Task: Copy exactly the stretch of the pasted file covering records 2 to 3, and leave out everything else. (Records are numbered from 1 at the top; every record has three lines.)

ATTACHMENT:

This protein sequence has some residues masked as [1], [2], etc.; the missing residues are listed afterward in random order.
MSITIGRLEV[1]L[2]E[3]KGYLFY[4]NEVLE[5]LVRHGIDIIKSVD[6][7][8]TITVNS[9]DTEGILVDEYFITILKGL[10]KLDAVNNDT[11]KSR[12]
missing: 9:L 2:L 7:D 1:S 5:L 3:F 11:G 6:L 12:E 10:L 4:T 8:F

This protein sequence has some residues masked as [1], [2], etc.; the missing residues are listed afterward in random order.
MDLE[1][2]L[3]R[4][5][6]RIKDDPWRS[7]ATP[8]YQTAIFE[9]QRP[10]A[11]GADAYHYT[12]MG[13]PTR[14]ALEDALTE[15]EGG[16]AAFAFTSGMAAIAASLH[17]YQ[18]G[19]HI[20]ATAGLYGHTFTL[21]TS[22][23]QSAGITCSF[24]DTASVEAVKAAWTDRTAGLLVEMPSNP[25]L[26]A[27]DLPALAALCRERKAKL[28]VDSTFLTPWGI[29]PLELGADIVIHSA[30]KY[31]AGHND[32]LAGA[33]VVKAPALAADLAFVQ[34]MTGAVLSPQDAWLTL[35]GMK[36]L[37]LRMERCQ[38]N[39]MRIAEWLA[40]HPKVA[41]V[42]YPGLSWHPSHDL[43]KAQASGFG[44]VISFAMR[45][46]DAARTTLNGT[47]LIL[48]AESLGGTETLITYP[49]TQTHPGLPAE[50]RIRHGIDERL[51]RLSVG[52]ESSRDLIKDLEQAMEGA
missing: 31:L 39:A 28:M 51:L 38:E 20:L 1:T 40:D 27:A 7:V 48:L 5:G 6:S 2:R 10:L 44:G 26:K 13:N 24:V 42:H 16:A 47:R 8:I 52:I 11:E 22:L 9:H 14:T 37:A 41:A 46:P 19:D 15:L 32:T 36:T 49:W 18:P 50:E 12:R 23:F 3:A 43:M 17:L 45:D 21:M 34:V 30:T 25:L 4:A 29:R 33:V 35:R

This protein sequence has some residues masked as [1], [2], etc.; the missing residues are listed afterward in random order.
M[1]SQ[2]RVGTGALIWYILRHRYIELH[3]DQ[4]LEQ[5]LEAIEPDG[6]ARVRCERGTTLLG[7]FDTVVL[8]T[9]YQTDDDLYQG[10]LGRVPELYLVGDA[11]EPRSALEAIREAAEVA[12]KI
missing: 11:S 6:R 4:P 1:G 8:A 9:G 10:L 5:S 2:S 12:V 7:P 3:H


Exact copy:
This protein sequence has some residues masked as [1], [2], etc.; the missing residues are listed afterward in random order.
MDLE[1][2]L[3]R[4][5][6]RIKDDPWRS[7]ATP[8]YQTAIFE[9]QRP[10]A[11]GADAYHYT[12]MG[13]PTR[14]ALEDALTE[15]EGG[16]AAFAFTSGMAAIAASLH[17]YQ[18]G[19]HI[20]ATAGLYGHTFTL[21]TS[22][23]QSAGITCSF[24]DTASVEAVKAAWTDRTAGLLVEMPSNP[25]L[26]A[27]DLPALAALCRERKAKL[28]VDSTFLTPWGI[29]PLELGADIVIHSA[30]KY[31]AGHND[32]LAGA[33]VVKAPALAADLAFVQ[34]MTGAVLSPQDAWLTL[35]GMK[36]L[37]LRMERCQ[38]N[39]MRIAEWLA[40]HPKVA[41]V[42]YPGLSWHPSHDL[43]KAQASGFG[44]VISFAMR[45][46]DAARTTLNGT[47]LIL[48]AESLGGTETLITYP[49]TQTHPGLPAE[50]RIRHGIDERL[51]RLSVG[52]ESSRDLIKDLEQAMEGA
missing: 31:L 39:A 28:M 51:L 38:E 20:L 1:T 40:D 27:A 7:V 48:L 5:G 6:S 2:R 10:L 44:G 26:K 13:N 24:V 42:H 16:A 47:R 8:I 52:I 11:E 22:L 9:H 14:T 37:A 41:A 46:P 19:D 15:L 32:T 36:T 49:W 18:P 50:E 12:R 23:F 3:A 43:M 17:L 45:D 21:M 34:V 30:T 25:L 4:A 29:R 33:V 35:R

This protein sequence has some residues masked as [1], [2], etc.; the missing residues are listed afterward in random order.
M[1]SQ[2]RVGTGALIWYILRHRYIELH[3]DQ[4]LEQ[5]LEAIEPDG[6]ARVRCERGTTLLG[7]FDTVVL[8]T[9]YQTDDDLYQG[10]LGRVPELYLVGDA[11]EPRSALEAIREAAEVA[12]KI
missing: 11:S 6:R 4:P 1:G 8:A 9:G 10:L 5:S 2:S 12:V 7:P 3:H